Leading U.S. supplier of dialysis products, Fresenius Medical Care, is under fire from the U.S. Food and Drug Administration for failing to inform consumers that one of its products was connected to a potentially lethal risk. Last November, the company became aware of a possible link between GranuFlo and cardiac arrest. More specifically, Fresenius realized that prescribing the incorrect amount of GranuFlo could potentially result in an overdose of bicarbonate, which is reported to put patients at risk of cardiac arrest six times more frequently than patients with normal levels of bicarbonate in their blood.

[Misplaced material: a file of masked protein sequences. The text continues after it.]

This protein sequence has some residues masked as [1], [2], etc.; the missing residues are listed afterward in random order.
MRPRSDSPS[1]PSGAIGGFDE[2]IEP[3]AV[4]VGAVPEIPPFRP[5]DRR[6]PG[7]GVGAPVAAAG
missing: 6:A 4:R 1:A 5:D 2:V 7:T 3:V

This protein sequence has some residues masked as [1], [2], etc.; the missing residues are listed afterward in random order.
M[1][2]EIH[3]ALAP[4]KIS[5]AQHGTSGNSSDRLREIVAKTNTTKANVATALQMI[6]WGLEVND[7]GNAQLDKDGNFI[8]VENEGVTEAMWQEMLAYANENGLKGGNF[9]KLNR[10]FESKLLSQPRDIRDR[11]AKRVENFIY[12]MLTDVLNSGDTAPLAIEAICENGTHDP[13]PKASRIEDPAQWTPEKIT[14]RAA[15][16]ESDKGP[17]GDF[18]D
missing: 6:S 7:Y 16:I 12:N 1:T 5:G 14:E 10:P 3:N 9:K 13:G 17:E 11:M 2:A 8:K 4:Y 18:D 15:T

Although the company sent an internal memo to all of the doctors prescribing the drug in Fresenius' dialysis centers last November, the company curiously decided not to spread the warning to all U.S dialysis centers that may be using their dangerous product until five months later. As of June 18, 2012, the FDA is examining whether Fresenius met its regulatory responsibilities. Even if Fresenius is not found to have violated anylegal obligations, it is likely that the business will continue to face public scrutiny due to their financially driven agenda. Why else would a company responsible for treating over a third of the estimated 400,000 Americans receiving dialysis every year not make it more of a priority to immediately inform everyone who could be in danger of this harm?